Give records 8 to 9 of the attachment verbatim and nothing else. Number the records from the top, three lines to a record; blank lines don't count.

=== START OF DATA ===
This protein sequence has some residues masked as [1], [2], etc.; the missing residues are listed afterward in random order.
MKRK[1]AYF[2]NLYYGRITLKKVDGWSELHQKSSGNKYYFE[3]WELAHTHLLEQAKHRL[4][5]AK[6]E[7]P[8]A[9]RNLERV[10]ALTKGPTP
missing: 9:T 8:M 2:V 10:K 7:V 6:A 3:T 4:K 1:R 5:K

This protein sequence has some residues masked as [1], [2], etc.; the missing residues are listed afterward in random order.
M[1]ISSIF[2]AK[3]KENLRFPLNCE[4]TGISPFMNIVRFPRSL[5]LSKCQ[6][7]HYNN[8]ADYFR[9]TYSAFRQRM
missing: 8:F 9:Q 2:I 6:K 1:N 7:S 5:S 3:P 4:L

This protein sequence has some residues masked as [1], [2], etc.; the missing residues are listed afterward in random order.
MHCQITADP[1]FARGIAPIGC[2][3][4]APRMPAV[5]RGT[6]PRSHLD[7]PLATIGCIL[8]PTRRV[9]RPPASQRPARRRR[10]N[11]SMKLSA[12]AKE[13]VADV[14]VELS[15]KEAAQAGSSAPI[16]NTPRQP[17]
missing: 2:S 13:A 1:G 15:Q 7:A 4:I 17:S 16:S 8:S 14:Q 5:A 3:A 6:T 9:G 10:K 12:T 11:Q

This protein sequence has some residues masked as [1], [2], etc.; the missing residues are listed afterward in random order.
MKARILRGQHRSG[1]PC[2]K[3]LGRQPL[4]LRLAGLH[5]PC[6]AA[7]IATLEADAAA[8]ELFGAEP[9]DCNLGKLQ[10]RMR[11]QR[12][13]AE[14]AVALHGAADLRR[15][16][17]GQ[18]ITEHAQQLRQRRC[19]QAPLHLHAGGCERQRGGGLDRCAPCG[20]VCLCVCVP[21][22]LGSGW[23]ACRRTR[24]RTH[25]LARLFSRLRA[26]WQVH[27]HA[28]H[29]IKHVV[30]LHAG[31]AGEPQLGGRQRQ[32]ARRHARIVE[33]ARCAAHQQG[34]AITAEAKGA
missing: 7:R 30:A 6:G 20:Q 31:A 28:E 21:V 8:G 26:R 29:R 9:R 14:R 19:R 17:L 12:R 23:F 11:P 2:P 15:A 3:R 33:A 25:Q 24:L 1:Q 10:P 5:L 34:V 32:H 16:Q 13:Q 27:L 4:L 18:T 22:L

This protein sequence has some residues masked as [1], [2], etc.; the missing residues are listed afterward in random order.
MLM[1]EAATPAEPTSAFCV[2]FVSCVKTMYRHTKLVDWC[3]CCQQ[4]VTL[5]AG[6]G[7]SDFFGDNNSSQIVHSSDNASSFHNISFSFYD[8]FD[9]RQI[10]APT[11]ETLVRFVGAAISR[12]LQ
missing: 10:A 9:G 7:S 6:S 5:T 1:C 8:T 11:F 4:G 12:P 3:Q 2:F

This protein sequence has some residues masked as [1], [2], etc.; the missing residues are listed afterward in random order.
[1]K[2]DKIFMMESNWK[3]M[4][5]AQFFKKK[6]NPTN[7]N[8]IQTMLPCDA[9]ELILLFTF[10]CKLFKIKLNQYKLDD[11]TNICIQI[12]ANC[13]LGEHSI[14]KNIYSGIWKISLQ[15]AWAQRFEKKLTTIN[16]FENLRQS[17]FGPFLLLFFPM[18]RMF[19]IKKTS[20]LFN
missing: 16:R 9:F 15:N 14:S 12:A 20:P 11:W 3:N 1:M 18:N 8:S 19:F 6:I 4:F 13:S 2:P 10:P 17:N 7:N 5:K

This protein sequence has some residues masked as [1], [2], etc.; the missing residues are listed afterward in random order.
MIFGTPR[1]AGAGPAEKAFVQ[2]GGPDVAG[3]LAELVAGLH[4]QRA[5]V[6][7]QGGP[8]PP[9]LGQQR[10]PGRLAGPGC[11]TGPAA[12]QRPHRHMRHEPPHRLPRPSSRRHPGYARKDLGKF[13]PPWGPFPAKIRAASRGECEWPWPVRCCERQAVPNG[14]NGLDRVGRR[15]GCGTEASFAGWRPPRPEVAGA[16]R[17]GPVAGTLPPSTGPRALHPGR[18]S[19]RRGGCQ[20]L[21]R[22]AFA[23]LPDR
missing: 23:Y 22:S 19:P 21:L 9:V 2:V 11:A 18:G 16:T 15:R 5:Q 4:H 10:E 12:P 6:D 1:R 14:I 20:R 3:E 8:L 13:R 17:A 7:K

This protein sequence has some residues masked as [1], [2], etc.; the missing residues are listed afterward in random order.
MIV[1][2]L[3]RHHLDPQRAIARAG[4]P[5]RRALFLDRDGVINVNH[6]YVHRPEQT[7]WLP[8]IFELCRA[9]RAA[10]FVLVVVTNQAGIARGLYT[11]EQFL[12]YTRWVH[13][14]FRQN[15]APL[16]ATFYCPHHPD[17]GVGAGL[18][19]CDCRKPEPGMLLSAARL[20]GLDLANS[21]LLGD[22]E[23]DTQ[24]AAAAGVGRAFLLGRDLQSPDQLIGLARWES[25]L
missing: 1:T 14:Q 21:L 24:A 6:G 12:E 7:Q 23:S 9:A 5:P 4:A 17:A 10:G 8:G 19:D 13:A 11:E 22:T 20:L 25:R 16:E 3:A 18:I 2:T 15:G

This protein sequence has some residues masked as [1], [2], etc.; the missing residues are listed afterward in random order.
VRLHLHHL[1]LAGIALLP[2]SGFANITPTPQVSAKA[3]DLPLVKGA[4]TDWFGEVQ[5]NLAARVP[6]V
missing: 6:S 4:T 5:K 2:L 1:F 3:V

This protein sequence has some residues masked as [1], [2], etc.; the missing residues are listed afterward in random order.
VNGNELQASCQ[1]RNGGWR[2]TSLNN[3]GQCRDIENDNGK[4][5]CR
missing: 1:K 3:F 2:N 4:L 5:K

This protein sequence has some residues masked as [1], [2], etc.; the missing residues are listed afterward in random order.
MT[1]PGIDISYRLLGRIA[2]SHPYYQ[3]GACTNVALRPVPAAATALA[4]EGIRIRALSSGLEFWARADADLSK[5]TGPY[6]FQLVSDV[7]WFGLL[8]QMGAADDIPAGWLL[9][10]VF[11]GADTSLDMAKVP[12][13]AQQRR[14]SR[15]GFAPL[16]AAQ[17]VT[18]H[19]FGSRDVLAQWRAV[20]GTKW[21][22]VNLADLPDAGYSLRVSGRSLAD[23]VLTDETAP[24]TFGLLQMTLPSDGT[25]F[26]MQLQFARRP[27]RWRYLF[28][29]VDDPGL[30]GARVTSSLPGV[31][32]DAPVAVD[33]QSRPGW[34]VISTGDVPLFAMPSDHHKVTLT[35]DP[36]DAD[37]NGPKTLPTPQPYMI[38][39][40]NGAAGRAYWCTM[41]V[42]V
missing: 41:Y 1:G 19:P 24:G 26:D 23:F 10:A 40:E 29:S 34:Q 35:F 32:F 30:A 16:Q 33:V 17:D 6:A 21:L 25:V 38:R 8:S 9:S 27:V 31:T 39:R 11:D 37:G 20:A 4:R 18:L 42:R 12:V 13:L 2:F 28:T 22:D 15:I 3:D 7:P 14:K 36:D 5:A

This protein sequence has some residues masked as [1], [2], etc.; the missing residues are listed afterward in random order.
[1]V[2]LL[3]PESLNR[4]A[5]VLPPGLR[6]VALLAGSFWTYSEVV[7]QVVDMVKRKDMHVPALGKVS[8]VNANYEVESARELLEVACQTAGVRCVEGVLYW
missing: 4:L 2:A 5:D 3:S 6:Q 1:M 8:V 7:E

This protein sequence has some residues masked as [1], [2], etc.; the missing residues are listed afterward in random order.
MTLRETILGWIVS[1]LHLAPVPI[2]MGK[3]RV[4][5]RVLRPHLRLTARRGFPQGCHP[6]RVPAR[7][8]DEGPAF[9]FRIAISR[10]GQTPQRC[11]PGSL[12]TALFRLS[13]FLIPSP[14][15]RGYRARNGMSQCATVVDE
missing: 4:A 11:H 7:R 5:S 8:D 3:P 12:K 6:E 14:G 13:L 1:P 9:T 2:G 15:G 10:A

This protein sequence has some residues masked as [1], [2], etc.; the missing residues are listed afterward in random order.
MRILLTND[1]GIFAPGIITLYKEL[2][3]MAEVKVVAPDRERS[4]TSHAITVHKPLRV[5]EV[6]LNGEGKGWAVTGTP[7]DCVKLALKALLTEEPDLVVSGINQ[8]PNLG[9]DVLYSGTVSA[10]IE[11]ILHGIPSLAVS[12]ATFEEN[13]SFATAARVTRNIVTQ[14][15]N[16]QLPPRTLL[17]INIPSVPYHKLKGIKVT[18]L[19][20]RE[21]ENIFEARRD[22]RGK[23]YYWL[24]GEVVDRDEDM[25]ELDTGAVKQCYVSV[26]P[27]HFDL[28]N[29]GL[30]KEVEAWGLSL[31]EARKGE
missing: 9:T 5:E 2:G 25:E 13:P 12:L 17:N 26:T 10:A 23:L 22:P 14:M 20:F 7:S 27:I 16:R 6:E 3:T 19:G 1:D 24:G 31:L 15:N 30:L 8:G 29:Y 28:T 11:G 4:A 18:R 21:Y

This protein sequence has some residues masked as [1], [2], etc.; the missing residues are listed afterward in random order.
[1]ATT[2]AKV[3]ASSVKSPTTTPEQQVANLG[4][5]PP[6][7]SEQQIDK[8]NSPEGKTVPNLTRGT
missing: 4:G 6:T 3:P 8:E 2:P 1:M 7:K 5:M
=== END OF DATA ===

This protein sequence has some residues masked as [1], [2], etc.; the missing residues are listed afterward in random order.
MIV[1][2]L[3]RHHLDPQRAIARAG[4]P[5]RRALFLDRDGVINVNH[6]YVHRPEQT[7]WLP[8]IFELCRA[9]RAA[10]FVLVVVTNQAGIARGLYT[11]EQFL[12]YTRWVH[13][14]FRQN[15]APL[16]ATFYCPHHPD[17]GVGAGL[18][19]CDCRKPEPGMLLSAARL[20]GLDLANS[21]LLGD[22]E[23]DTQ[24]AAAAGVGRAFLLGRDLQSPDQLIGLARWES[25]L
missing: 1:T 14:Q 21:L 24:A 6:G 12:E 7:Q 23:S 9:A 5:P 4:A 17:A 10:G 8:G 19:D 13:A 11:E 22:T 20:L 25:R 16:E 3:A 18:I 2:T 15:G

This protein sequence has some residues masked as [1], [2], etc.; the missing residues are listed afterward in random order.
VRLHLHHL[1]LAGIALLP[2]SGFANITPTPQVSAKA[3]DLPLVKGA[4]TDWFGEVQ[5]NLAARVP[6]V
missing: 6:S 4:T 5:K 2:L 1:F 3:V